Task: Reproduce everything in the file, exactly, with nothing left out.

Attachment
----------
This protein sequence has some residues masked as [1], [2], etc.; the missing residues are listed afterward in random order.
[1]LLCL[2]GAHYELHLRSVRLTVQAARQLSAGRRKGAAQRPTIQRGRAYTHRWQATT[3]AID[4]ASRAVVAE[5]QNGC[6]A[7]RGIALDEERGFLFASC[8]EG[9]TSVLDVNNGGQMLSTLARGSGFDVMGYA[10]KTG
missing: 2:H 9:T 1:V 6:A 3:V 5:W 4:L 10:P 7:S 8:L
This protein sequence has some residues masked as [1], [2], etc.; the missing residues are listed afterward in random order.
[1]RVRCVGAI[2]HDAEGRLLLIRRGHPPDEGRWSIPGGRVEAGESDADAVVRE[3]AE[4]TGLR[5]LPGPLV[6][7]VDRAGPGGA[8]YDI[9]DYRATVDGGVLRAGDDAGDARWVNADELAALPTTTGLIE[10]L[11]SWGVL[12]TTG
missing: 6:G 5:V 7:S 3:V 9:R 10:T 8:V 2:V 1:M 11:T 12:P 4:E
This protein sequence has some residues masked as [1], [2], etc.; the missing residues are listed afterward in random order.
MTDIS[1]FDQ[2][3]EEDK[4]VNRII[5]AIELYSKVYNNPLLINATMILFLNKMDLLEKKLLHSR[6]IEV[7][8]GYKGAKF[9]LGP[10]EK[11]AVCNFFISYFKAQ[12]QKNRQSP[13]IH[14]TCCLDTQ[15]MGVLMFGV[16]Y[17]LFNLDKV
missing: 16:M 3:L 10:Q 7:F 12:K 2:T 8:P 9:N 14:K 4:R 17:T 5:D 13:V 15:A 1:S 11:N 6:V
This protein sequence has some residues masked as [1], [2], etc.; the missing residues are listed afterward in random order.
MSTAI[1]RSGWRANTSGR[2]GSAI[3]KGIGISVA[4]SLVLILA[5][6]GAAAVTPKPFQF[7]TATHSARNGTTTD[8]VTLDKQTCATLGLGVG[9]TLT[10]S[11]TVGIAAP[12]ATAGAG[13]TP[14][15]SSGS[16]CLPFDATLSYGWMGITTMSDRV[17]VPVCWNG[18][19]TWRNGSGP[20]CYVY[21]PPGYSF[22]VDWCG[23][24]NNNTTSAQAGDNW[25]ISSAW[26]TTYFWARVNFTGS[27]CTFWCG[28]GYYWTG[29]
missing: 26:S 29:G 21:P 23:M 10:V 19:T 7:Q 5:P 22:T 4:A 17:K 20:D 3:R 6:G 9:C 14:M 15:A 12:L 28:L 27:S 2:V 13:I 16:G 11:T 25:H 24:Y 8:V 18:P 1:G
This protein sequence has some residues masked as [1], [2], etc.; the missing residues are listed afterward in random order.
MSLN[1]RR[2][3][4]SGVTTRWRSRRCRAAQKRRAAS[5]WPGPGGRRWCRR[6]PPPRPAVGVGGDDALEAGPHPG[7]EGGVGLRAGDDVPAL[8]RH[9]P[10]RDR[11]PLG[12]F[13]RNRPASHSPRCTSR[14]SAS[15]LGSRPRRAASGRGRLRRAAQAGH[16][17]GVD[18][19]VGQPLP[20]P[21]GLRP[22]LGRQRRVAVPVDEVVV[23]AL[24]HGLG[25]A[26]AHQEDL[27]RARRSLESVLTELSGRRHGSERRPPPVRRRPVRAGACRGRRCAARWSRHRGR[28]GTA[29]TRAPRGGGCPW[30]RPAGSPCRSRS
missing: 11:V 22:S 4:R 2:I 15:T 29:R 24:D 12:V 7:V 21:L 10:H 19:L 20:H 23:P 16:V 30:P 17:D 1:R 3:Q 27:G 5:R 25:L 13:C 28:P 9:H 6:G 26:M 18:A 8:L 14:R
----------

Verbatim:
This protein sequence has some residues masked as [1], [2], etc.; the missing residues are listed afterward in random order.
[1]LLCL[2]GAHYELHLRSVRLTVQAARQLSAGRRKGAAQRPTIQRGRAYTHRWQATT[3]AID[4]ASRAVVAE[5]QNGC[6]A[7]RGIALDEERGFLFASC[8]EG[9]TSVLDVNNGGQMLSTLARGSGFDVMGYA[10]KTG
missing: 2:H 9:T 1:V 6:A 3:V 5:W 4:L 10:P 7:S 8:L
This protein sequence has some residues masked as [1], [2], etc.; the missing residues are listed afterward in random order.
[1]RVRCVGAI[2]HDAEGRLLLIRRGHPPDEGRWSIPGGRVEAGESDADAVVRE[3]AE[4]TGLR[5]LPGPLV[6][7]VDRAGPGGA[8]YDI[9]DYRATVDGGVLRAGDDAGDARWVNADELAALPTTTGLIE[10]L[11]SWGVL[12]TTG
missing: 6:G 5:V 7:S 3:V 9:R 10:T 8:V 2:V 1:M 11:T 12:P 4:E
This protein sequence has some residues masked as [1], [2], etc.; the missing residues are listed afterward in random order.
MTDIS[1]FDQ[2][3]EEDK[4]VNRII[5]AIELYSKVYNNPLLINATMILFLNKMDLLEKKLLHSR[6]IEV[7][8]GYKGAKF[9]LGP[10]EK[11]AVCNFFISYFKAQ[12]QKNRQSP[13]IH[14]TCCLDTQ[15]MGVLMFGV[16]Y[17]LFNLDKV
missing: 16:M 3:L 10:Q 7:F 12:K 2:T 8:P 9:N 14:K 4:R 17:T 5:D 13:V 15:A 1:S 11:N 6:V
This protein sequence has some residues masked as [1], [2], etc.; the missing residues are listed afterward in random order.
MSTAI[1]RSGWRANTSGR[2]GSAI[3]KGIGISVA[4]SLVLILA[5][6]GAAAVTPKPFQF[7]TATHSARNGTTTD[8]VTLDKQTCATLGLGVG[9]TLT[10]S[11]TVGIAAP[12]ATAGAG[13]TP[14][15]SSGS[16]CLPFDATLSYGWMGITTMSDRV[17]VPVCWNG[18][19]TWRNGSGP[20]CYVY[21]PPGYSF[22]VDWCG[23][24]NNNTTSAQAGDNW[25]ISSAW[26]TTYFWARVNFTGS[27]CTFWCG[28]GYYWTG[29]
missing: 26:S 29:G 21:P 23:M 10:V 19:T 7:Q 5:P 22:T 4:A 17:K 20:D 3:R 6:G 9:C 14:M 15:A 12:L 28:L 27:S 2:V 13:I 16:G 11:T 25:H 24:Y 8:V 18:P 1:G
This protein sequence has some residues masked as [1], [2], etc.; the missing residues are listed afterward in random order.
MSLN[1]RR[2][3][4]SGVTTRWRSRRCRAAQKRRAAS[5]WPGPGGRRWCRR[6]PPPRPAVGVGGDDALEAGPHPG[7]EGGVGLRAGDDVPAL[8]RH[9]P[10]RDR[11]PLG[12]F[13]RNRPASHSPRCTSR[14]SAS[15]LGSRPRRAASGRGRLRRAAQAGH[16][17]GVD[18][19]VGQPLP[20]P[21]GLRP[22]LGRQRRVAVPVDEVVV[23]AL[24]HGLG[25]A[26]AHQEDL[27]RARRSLESVLTELSGRRHGSERRPPPVRRRPVRAGACRGRRCAARWSRHRGR[28]GTA[29]TRAPRGGGCPW[30]RPAGSPCRSRS
missing: 11:V 22:S 4:R 2:I 15:T 29:R 24:D 12:V 7:V 21:L 10:H 19:L 20:H 23:P 16:V 30:P 17:D 1:R 3:Q 27:G 5:R 25:L 13:C 28:P 9:H 6:G 26:M 18:A 8:L 14:R